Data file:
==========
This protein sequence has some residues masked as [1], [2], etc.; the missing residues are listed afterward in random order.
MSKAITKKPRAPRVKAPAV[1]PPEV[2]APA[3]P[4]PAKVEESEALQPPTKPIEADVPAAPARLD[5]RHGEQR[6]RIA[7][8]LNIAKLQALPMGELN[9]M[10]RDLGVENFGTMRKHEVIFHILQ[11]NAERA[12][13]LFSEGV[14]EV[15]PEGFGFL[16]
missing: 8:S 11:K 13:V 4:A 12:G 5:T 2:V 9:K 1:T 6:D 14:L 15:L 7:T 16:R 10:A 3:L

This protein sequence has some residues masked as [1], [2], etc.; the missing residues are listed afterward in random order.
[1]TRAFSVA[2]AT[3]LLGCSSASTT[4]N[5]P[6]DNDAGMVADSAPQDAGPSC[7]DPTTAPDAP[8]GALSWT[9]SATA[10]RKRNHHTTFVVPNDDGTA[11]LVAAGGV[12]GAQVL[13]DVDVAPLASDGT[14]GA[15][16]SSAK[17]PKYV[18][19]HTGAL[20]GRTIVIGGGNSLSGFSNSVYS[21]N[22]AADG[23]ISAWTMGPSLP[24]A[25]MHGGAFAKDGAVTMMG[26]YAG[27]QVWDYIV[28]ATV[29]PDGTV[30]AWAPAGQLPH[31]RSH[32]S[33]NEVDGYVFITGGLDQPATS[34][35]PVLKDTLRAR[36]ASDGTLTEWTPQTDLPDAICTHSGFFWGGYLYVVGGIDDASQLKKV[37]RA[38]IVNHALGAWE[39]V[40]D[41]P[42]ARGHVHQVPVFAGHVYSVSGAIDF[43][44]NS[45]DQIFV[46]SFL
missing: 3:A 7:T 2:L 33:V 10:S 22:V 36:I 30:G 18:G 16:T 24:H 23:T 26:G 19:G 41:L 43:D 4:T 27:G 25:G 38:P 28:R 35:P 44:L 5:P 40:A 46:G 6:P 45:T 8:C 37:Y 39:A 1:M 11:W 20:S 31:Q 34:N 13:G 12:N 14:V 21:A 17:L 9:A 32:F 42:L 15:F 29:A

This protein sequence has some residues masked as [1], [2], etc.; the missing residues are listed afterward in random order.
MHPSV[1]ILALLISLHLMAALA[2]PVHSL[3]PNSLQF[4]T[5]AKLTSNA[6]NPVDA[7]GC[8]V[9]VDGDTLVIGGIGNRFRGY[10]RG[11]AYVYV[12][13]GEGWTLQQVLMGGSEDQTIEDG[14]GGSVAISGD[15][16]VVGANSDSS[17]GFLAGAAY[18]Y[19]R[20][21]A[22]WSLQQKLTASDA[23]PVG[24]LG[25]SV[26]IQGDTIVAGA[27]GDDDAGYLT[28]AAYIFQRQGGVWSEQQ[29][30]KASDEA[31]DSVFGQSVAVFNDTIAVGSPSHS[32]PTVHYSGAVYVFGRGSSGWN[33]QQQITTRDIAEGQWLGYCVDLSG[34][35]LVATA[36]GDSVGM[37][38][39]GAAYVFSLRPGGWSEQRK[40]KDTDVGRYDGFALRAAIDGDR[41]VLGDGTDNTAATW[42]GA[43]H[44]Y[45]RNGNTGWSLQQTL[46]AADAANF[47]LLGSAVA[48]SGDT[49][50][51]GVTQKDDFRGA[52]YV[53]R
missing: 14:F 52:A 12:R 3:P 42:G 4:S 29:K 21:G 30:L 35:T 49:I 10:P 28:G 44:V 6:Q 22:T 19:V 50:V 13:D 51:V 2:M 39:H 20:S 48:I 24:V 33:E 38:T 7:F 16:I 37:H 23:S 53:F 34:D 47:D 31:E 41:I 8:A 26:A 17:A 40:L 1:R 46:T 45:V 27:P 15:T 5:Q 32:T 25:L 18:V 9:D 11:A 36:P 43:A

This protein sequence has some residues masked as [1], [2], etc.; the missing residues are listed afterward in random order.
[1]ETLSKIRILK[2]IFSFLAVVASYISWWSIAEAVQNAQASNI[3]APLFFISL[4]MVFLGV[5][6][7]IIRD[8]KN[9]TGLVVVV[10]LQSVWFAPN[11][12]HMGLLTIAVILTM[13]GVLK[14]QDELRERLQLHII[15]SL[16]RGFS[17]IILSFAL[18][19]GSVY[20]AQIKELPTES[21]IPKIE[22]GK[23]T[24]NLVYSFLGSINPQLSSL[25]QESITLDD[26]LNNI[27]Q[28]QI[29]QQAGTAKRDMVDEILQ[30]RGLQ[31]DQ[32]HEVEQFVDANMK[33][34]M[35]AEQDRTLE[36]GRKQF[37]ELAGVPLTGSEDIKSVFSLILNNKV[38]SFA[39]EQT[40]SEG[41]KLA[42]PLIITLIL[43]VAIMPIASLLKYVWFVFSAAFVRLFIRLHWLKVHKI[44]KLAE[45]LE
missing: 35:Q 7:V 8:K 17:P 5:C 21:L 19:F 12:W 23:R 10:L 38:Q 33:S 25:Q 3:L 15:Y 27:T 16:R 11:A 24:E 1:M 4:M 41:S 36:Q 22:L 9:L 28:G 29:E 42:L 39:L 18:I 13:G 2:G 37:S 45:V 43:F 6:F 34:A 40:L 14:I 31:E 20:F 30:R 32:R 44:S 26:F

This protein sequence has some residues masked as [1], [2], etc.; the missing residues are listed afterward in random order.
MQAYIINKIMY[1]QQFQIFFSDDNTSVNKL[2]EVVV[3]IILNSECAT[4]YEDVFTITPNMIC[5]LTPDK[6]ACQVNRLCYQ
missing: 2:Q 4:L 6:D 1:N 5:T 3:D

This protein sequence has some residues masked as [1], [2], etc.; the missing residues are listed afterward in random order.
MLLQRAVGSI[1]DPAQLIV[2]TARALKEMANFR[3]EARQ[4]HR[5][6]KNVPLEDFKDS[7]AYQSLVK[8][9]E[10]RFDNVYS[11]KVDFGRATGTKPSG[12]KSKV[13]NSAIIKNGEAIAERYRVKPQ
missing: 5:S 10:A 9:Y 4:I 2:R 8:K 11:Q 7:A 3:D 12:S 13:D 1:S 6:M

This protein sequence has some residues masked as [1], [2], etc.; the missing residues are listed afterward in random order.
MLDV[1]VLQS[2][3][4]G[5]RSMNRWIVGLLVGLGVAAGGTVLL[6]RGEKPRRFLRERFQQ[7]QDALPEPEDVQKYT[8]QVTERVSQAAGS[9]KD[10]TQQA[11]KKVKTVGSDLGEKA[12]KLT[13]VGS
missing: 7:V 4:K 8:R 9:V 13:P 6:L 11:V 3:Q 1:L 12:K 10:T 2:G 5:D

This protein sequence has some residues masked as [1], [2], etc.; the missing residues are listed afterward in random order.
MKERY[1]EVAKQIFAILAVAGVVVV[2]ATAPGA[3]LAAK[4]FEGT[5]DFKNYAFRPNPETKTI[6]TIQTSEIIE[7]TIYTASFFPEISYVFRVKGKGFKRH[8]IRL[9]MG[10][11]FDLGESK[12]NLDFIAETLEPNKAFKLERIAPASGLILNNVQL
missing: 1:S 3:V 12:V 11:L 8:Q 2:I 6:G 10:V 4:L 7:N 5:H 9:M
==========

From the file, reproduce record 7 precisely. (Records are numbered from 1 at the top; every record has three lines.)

This protein sequence has some residues masked as [1], [2], etc.; the missing residues are listed afterward in random order.
MLDV[1]VLQS[2][3][4]G[5]RSMNRWIVGLLVGLGVAAGGTVLL[6]RGEKPRRFLRERFQQ[7]QDALPEPEDVQKYT[8]QVTERVSQAAGS[9]KD[10]TQQA[11]KKVKTVGSDLGEKA[12]KLT[13]VGS
missing: 7:V 4:K 8:R 9:V 13:P 6:L 11:V 3:Q 1:L 12:K 10:T 2:G 5:D